Boris Becker: Central African Republic has bigger problems
The Central African Republic (CAR) has been put back in the spotlight after former tennis champion Boris Becker claimed diplomatic immunity.
He says that his 2018 appointment as a CAR's sport and culture attache to the EU affords him protection from any legal claims.
Mr Becker is attempting to thwart ongoing bankruptcy proceedings against him in the UK.
But for the citizens living in the landlocked Central African country - which has been plagued by hunger, coups, rebellions and destitution since it gained independence from France in 1960 - the German tennis ace's financial woes are the last things on their minds.
Dictators and diamonds
CAR, a country roughly the size of Spain, is one of the poorest in the world in spite of its rich deposits of diamonds, uranium and gold.
Its first President David Dacko was overthrown in 1966 by Jean-Bedel Bokassa, who crowned himself emperor in an extravagant coronation in 1977 that saw marching bands, a gold carriage and Mr Bokassa donning a diamond-encrusted crown.
His reign was marked by the torture and killing of political rivals. Following the government's 1979 violent crackdown on schoolchildren who protested about being told to buy school uniforms from a company owned by his wife, Mr Bokassa was ousted by French troops.
The country then had a series of military leaders before enjoying a brief period of civilian rule in the 1990s, which ended when former army officer François Bozizé carried out a coup in 2003.
Several more rebellions followed, before Mr Bozizé was overthrown in 2013, when mainly Muslim rebels from the Seleka umbrella group seized power in the majority Christian country. A band of mostly Christian militias, called the anti-balaka, rose up to counter the Seleka.
Violence has haunted the country since then, with mass displacements, reprisal attacks, ethnic cleansing, according to human rights groups.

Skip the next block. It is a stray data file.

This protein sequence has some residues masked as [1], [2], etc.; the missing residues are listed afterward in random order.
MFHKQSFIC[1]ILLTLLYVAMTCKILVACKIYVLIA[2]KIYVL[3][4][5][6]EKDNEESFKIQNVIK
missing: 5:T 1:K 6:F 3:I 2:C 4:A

Seleka handed power to a transitional government in 2014 under international pressure but months of violence followed and the country was effectively partitioned, in spite of the presence of a UN peacekeeping force and a French mission.
The current government holds little power outside the capital, Bangui. More than a dozen armed groups and local militias control about 80% of the countryside, running parallel administrations to the national government.
Subsistence agriculture remains the backbone of the country's economy, with the agricultural sector creating more than half the country's gross domestic product (GDP).
Life expectancy in the country of 48 (men) and 51 (women) is far lower than global average.
The renewed crisis in the country has caused around 27% (1.2m people) of the population to flee their homes. Today, nearly half the population (2m people) need food aid, according to the World Food Programme.
Youth illiteracy in CAR is at 68% and the country relies on aid agencies to provide for its needs, such as healthcare, food, water, sanitation and schooling.